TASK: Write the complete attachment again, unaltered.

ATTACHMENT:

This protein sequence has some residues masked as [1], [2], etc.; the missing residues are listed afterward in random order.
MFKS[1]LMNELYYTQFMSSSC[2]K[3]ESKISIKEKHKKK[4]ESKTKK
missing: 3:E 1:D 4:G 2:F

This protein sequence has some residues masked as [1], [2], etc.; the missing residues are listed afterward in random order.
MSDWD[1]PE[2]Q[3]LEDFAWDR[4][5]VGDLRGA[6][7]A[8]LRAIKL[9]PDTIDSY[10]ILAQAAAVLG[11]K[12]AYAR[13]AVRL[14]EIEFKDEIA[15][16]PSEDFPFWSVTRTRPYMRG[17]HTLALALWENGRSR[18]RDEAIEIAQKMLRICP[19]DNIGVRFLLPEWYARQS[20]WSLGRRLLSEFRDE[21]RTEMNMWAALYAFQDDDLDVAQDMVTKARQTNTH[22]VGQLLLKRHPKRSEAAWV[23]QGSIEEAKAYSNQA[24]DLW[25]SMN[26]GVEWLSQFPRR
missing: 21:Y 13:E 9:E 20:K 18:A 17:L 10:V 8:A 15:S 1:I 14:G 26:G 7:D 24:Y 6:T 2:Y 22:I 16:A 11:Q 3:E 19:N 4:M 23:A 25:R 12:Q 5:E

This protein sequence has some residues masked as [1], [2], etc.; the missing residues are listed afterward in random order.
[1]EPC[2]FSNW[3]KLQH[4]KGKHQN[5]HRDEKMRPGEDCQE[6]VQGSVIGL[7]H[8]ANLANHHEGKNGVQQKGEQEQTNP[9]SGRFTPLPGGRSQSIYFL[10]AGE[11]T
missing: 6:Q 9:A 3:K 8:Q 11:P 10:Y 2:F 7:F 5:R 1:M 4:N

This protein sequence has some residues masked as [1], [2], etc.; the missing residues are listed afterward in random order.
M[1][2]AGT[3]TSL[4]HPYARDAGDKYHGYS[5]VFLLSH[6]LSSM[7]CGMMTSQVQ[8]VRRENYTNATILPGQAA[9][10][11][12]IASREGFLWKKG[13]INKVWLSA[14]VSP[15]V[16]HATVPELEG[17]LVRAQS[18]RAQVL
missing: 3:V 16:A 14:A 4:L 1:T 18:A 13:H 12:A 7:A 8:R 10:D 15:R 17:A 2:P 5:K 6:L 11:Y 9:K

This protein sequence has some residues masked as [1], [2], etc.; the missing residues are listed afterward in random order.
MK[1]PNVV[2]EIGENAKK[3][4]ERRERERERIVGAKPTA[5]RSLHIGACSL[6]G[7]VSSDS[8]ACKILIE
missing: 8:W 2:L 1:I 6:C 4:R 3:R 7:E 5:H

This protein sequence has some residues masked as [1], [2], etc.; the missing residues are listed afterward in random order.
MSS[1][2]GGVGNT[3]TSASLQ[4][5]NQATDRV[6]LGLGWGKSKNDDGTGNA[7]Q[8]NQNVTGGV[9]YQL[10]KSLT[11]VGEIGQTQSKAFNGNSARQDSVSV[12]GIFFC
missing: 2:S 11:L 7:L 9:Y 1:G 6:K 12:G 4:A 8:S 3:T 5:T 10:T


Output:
This protein sequence has some residues masked as [1], [2], etc.; the missing residues are listed afterward in random order.
MFKS[1]LMNELYYTQFMSSSC[2]K[3]ESKISIKEKHKKK[4]ESKTKK
missing: 3:E 1:D 4:G 2:F

This protein sequence has some residues masked as [1], [2], etc.; the missing residues are listed afterward in random order.
MSDWD[1]PE[2]Q[3]LEDFAWDR[4][5]VGDLRGA[6][7]A[8]LRAIKL[9]PDTIDSY[10]ILAQAAAVLG[11]K[12]AYAR[13]AVRL[14]EIEFKDEIA[15][16]PSEDFPFWSVTRTRPYMRG[17]HTLALALWENGRSR[18]RDEAIEIAQKMLRICP[19]DNIGVRFLLPEWYARQS[20]WSLGRRLLSEFRDE[21]RTEMNMWAALYAFQDDDLDVAQDMVTKARQTNTH[22]VGQLLLKRHPKRSEAAWV[23]QGSIEEAKAYSNQA[24]DLW[25]SMN[26]GVEWLSQFPRR
missing: 21:Y 13:E 9:E 20:K 18:A 17:L 10:V 8:A 15:S 1:I 14:G 26:G 7:D 24:Y 6:T 2:Y 22:I 16:A 11:Q 3:E 19:N 4:M 23:A 25:R 12:Q 5:E

This protein sequence has some residues masked as [1], [2], etc.; the missing residues are listed afterward in random order.
[1]EPC[2]FSNW[3]KLQH[4]KGKHQN[5]HRDEKMRPGEDCQE[6]VQGSVIGL[7]H[8]ANLANHHEGKNGVQQKGEQEQTNP[9]SGRFTPLPGGRSQSIYFL[10]AGE[11]T
missing: 6:Q 9:A 3:K 8:Q 11:P 10:Y 2:F 7:F 5:R 1:M 4:N

This protein sequence has some residues masked as [1], [2], etc.; the missing residues are listed afterward in random order.
M[1][2]AGT[3]TSL[4]HPYARDAGDKYHGYS[5]VFLLSH[6]LSSM[7]CGMMTSQVQ[8]VRRENYTNATILPGQAA[9][10][11][12]IASREGFLWKKG[13]INKVWLSA[14]VSP[15]V[16]HATVPELEG[17]LVRAQS[18]RAQVL
missing: 3:V 16:A 14:A 4:L 1:T 18:A 13:H 12:A 7:A 8:R 10:D 15:R 17:A 2:P 5:K 6:L 11:Y 9:K

This protein sequence has some residues masked as [1], [2], etc.; the missing residues are listed afterward in random order.
MK[1]PNVV[2]EIGENAKK[3][4]ERRERERERIVGAKPTA[5]RSLHIGACSL[6]G[7]VSSDS[8]ACKILIE
missing: 8:W 2:L 1:I 6:C 4:R 3:R 7:E 5:H

This protein sequence has some residues masked as [1], [2], etc.; the missing residues are listed afterward in random order.
MSS[1][2]GGVGNT[3]TSASLQ[4][5]NQATDRV[6]LGLGWGKSKNDDGTGNA[7]Q[8]NQNVTGGV[9]YQL[10]KSLT[11]VGEIGQTQSKAFNGNSARQDSVSV[12]GIFFC
missing: 2:S 11:L 7:L 9:Y 1:G 6:K 12:G 4:A 8:S 3:T 5:T 10:T